Words: Mary Walsh
Photos: Mark Clavin
While a myriad of countries were represented by pipe phenoms in PyeongChang, the American women came in hot to Korea this year, boasting a depth of talent seen in few other Olympic events across the board. Five-time Olympian and winningest snowboarder of all time, Kelly Clark; two-time Olympian Arielle Gold, who was sidelined in Sochi due to injury and eager for her second attempt at The Games; rising halfpipe wunder-rider, Maddie Mastro; and of course, reigning pipe royalty, Chloe Kim, looking to add the only missing metal to her ever-growing collection. While these four were perhaps the strongest contenders for a scounty-sweep since Powers, Kass, and Thomas took top three in Salt Lake in 2002, formidable riders, including Spain's Queralt Castellet and China's Cai Xuetong and Liu Jiang prepared to offfers both high airs and lofty spins to the pipe proceedings. Snowboarding legend, Todd Richards was on hand narrate the event for NBC providing a venerable voice of reason as he explained snowboarding to the better part of North America (also a nod to Craig McMorris who provided the commentary for the CBC) as one of the most highly anticipated and most-viewed events at the Olympics.
Watch Chloe’s Winning Run Here:
The ladies of halfpipe surely didn't disappoint. From the very beginning of finals, the resounding message from every rider that dropped was that women's halfpipe riding is in a very good place. 900's were de riguer. Backside and frontside airs towered high overhead the deck. The 1080, a trick first landed in women's competition by Kelly Clark in 2011 and first done back-to-back by Chloe Kim in 2016, was landed or attempted by nearly every rider. The tide continues to rise and while today's Olympic event was a banner day for women's halfpipe, the collective crew of riders involved showed the world that they're only interested in going higher.
Four years ago, as her fellow competitors and pipe peers headed to Russia, Chloe Kim remained at home. She was technically the top qualifier to the 2014 games, but at only 13-years-old, she was just shy of being old enough to compete per Olympic regulation. Since then, Chloe's abilities have only increased and as her riding has become progressively more explosive, the hype surrounding the SoCal-born boarder has simultaneously snowballed. But while many things fall short of the hype around them (Star Wars Episodes 1-3, staying out for one more drink, anything involving a Kardashian, etc.), Chloe Kim continually exceeds expectations and her first Olympic showing was, of course, no exception. Dropping into run one, Chloe was as fluid and collected as ever, sending it sky high above the coping for a massive method, and setting the bar with a clean frontside ten, followed by back-to-back nines. She jumped nearly ten points ahead of the next best score with a 93.75 and wouldn't look back the remainder of the event.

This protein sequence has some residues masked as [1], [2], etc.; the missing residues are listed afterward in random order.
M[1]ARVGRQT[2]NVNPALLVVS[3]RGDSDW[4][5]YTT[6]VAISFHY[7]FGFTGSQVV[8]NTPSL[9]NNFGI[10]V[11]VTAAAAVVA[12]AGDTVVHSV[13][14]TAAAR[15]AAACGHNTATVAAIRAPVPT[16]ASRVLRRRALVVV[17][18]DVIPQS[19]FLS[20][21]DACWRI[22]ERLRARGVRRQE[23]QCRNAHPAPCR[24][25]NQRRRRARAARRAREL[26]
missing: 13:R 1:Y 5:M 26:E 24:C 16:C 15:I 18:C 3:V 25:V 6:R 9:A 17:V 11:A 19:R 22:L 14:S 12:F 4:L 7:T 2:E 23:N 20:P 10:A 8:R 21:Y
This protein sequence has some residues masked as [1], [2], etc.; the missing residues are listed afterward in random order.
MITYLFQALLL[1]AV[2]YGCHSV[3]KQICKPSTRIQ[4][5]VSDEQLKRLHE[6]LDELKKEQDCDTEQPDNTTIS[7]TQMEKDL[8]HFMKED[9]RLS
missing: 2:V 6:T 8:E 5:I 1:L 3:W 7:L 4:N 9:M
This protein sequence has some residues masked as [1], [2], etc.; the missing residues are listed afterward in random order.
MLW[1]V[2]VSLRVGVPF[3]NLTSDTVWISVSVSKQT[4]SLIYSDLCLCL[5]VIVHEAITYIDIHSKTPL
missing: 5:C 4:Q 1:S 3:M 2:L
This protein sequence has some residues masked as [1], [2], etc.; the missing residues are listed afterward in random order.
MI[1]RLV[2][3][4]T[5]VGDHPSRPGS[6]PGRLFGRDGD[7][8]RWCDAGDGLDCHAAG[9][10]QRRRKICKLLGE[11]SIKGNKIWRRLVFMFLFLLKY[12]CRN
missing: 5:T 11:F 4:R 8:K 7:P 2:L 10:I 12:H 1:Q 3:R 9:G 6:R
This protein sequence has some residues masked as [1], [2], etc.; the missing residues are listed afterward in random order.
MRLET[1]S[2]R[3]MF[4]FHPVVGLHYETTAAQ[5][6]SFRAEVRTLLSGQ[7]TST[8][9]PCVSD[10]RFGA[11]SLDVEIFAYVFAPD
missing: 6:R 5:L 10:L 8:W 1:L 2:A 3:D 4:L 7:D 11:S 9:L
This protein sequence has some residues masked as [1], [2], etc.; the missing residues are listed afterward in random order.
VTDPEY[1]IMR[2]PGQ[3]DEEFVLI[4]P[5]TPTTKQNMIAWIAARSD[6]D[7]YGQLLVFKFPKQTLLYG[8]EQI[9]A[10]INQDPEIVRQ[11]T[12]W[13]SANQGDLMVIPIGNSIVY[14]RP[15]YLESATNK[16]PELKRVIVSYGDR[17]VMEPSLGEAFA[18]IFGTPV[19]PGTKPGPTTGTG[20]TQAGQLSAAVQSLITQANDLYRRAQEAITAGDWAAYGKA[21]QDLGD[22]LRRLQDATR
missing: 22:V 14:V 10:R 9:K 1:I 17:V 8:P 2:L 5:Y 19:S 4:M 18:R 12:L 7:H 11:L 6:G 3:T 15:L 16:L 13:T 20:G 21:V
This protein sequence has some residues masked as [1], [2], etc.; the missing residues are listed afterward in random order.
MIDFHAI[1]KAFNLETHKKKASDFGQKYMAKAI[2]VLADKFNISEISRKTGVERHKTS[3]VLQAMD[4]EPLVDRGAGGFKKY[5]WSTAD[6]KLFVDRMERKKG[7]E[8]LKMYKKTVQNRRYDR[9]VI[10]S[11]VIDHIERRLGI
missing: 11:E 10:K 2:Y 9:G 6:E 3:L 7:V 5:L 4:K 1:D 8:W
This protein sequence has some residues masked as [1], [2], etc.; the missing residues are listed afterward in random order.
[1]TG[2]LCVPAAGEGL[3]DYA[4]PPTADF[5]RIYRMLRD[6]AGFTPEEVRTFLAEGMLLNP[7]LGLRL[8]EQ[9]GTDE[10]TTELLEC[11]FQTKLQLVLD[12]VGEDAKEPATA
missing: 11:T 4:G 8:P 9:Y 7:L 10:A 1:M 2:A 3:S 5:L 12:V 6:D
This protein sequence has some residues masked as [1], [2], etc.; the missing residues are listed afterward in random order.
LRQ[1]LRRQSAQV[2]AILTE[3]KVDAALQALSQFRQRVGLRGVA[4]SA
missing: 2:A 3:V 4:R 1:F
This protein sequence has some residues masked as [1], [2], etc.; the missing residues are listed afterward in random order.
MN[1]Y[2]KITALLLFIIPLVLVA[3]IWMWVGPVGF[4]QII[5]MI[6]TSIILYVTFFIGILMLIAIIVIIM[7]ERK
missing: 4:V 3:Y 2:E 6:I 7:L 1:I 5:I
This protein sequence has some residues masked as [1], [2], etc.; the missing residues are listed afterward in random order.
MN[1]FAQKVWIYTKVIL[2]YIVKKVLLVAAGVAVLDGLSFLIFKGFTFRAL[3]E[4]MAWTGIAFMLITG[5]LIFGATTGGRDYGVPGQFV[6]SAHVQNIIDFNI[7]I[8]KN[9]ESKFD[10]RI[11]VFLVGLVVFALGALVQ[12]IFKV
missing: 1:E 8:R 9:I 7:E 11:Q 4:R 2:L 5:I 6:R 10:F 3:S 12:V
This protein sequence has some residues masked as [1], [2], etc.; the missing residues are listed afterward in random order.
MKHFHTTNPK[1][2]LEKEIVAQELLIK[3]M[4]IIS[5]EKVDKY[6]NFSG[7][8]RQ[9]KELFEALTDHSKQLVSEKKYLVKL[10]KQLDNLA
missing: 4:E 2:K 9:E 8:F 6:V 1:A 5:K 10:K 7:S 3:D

Kelly Clark, whose storied contest career has garnered her a gold medal in the 2002 Olympics and two bronzes, in 2010 and 2014, ended the day just below the podium in fourth place. True to form, each run she provided stratosphere-level airs and effortlessly-landed tricks. Savant from Spain, Queralt Castellet, came out firing, not only with some of the most picturesque first-hit methods, but in her final run, massive back-to-back nines and an attempt at a 1080, though she wasn't able to ride it out. Maddie Mastro, whose rise into the upper ranks of the competition circuit has been explosive of late, landed in last place for the day, but her unwillingness to settle for a safety run, coming out of the gates and dropping fast into enormous 1080 attempts, was a confident foreshadowing of her lofty future in the four years to come.
Arielle Gold, coming off a silver at X Games Aspen in January, was the last individual to qualify for today's finals and kicked off the competition in South Korea with the first drop. It wasn't until her third run that Arielle moved into top three contention, building upon the momentum from her second attempt with a 1080 to 720 at the top of the pipe and a front nine to Michalchuk at the bottom. She was awarded an 85.75 from the judges and a definitive shot at her first podium at the Winter Games. Standing at the bottom of the pipe through the rest of the contest, with just two riders to go the Steamboat Springs local was assured her first Olympics hardware, a well-deserved bronze.
Earning Pyeongchang silver was China's Liu Jiayu. Her second run was her best, including a big backside air on her first hit that was followed up by a 720 to a 900. During her third run, she attempted to better her score of 89.75 with a ten of her own, but was unable to put down the landing gear, riding away with a respectable second place and leaving the walls open for Chloe Kim's victory lap. For Chloe, this victory lap could have been easy airs and kicked-out methods–the crowd still would have cheered, her family still would have been proud, and the golden medal still would have been placed around her neck. But instead, true-to-form for the SoCal native and further underlining the progressive current state of women's halfpipe competition, Chloe dropped in and sent a front ten and followed by a cab ten, adding to her existing run and bettering her score by almost five points and earning a 98.25. Congratulations to all of the women who competed in the PyeongChang pipe finals, and to Chloe, Liu, and Arielle for their new Olympic medals.
Gold – Chloe Kim, USA – 98.25
Silver – Liu Jiayu, China – 89.75
Bronze – Arielle Gold, USA – 85.75